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05-02-2021 | Originalarbeit | Issue 2/2021 Open Access

BHM Berg- und Hüttenmännische Monatshefte 2/2021

Our Contribution to the NASA RASSOR Bucket Drum Design Challenge

BHM Berg- und Hüttenmännische Monatshefte > Issue 2/2021
Stephan Weißenböck, Eric Fimbinger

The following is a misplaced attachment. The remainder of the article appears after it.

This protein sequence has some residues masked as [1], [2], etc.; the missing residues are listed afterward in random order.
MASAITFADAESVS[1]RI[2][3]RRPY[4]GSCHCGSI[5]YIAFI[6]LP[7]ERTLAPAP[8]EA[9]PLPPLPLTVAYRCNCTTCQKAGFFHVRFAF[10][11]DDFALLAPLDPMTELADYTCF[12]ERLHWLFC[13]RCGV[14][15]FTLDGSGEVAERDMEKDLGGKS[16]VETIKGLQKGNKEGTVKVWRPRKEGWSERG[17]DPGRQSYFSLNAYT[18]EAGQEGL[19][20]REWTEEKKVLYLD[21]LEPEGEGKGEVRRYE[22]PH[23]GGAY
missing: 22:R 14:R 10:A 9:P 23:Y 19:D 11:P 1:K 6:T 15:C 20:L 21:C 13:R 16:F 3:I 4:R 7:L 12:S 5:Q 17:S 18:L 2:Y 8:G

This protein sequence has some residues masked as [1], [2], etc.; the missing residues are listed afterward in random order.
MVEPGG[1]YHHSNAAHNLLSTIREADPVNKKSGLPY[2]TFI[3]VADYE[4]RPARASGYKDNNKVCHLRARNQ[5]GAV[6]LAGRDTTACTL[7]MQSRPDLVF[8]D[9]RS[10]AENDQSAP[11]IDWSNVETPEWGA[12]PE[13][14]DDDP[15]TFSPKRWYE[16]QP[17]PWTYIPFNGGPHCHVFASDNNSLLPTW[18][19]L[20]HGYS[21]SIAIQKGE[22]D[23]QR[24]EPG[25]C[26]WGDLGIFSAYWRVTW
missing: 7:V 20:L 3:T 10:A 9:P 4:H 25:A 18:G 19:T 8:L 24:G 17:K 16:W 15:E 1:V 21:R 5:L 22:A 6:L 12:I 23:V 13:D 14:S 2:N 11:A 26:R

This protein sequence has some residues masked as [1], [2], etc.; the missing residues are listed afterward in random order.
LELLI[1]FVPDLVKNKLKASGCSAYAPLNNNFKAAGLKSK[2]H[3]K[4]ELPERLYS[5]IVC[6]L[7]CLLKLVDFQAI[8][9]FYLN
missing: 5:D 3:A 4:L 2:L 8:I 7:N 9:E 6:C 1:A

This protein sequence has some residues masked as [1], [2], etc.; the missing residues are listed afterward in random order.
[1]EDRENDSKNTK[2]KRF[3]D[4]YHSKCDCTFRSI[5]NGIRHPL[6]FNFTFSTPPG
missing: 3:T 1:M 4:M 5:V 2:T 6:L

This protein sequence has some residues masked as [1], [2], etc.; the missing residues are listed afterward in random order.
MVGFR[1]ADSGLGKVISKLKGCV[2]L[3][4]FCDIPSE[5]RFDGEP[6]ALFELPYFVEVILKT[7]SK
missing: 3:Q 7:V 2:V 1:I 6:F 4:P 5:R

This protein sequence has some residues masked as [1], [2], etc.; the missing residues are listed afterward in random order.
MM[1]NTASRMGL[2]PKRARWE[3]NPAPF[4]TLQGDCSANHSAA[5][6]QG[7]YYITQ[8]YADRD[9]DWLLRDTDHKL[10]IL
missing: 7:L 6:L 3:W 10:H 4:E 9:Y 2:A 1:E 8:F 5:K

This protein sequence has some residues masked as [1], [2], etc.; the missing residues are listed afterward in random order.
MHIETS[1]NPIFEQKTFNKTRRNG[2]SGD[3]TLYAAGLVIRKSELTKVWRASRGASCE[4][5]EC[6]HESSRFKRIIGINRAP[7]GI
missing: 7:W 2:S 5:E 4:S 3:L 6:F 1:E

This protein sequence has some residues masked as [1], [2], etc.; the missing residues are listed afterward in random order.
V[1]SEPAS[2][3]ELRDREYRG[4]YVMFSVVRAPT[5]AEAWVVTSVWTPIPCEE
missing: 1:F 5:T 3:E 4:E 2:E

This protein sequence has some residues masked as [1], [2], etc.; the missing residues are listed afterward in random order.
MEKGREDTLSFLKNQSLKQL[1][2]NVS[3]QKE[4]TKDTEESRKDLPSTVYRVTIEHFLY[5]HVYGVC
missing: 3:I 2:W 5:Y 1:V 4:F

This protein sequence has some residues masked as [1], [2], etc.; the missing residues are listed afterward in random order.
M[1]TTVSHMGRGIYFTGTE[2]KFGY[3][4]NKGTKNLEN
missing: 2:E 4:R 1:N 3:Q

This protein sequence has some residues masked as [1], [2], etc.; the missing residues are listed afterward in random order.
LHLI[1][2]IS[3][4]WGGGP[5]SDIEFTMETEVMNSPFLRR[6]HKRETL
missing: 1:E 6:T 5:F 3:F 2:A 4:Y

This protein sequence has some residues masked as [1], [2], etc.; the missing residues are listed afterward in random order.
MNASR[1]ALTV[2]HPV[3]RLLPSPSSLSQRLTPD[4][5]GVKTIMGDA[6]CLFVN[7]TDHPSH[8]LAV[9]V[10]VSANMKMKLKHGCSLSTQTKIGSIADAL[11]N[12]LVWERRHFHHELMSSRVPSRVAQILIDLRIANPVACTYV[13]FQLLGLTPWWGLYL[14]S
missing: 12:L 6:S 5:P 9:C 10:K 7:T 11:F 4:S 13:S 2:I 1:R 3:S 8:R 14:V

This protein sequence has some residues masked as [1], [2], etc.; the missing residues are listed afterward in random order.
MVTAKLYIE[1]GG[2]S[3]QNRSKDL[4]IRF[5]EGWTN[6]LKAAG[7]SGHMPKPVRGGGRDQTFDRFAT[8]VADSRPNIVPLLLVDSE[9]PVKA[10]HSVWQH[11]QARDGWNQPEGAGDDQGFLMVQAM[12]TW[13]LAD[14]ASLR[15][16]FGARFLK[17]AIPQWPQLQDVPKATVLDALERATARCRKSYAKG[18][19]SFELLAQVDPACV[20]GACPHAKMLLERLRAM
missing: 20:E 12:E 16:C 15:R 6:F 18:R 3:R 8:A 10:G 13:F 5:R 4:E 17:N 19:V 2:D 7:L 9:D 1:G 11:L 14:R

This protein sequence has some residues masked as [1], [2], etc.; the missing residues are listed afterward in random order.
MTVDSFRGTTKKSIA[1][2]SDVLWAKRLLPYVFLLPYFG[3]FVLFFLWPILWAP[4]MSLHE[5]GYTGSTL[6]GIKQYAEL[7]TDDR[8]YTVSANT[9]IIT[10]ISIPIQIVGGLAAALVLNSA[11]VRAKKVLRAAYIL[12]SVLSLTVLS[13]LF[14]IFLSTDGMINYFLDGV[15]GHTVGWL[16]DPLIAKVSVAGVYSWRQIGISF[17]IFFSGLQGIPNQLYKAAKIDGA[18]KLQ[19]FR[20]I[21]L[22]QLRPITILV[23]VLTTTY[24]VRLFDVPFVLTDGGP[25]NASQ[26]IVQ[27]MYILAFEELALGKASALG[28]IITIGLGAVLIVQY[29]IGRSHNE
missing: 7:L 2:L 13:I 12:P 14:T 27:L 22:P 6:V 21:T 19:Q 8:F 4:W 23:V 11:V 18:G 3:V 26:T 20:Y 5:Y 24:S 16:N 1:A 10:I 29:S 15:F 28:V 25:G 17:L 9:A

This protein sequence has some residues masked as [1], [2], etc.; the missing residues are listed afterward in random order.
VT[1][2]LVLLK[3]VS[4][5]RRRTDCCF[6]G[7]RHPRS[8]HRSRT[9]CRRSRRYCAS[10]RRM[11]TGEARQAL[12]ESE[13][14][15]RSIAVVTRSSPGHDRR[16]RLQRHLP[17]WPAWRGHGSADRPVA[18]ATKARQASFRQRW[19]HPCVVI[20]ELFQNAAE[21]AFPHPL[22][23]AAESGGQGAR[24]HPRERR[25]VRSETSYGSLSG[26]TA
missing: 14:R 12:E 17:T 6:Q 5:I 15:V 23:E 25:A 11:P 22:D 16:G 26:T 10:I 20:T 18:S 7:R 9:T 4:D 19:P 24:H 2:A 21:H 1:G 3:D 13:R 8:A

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NASA’s Artemis program aims to return humans to the Moon sustainably and efficiently by using new and improved technology, which is based on the concept of generating products with local materials, a practice called In Situ Resource Utilization (ISRU). Regolith excavation is the fundamental step in the ISRU chain to produce local commodities, such as propellants and breathing air, and to pursue construction operations. NASA is currently working on the Regolith Advanced Surface Systems Operations Robot (RASSOR), the key technology to enable extraterrestrial mining. The robot uses counterrotating bucket drums that capture regolith and keep it from falling out. NASA reached out to the public via GrabCAD to improve the robot’s design and chose five concepts, which will be tested and further improved. A team of three students from the University of Leoben (Dominik Höber, Andreas Taschner, and Stephan Weißenböck) took part in the challenge set by NASA and shared their ideas and concepts. They used this opportunity to implement their acquired knowledge from their studies and were also supported by a researcher from the Chair of Mining Engineering of the University of Leoben—Eric Fimbinger. The final design consists of three significant elements that were fused to increase efficiency: An outer helix, a spiral tunnel, and an inner helix. These three important components make up the concept which impressed the jury and reached fourth place out of approx. 350 entries. Due to the success of the project as well as the aroused interest amongst the students, further research projects were initialised as follow-ups, dealing with the topic of extraterrestrial mining. One is a research and development study covered by two master’s theses about excavation and conveying concepts on the Moon (see the article by Höber, Taschner and Fimbinger in this issue). The other one is in the form of a bachelor’s thesis to compare and analyse chosen concepts from the design challenge in a numerical simulation environment with equal conditions to allow virtual testing of those chosen designs.
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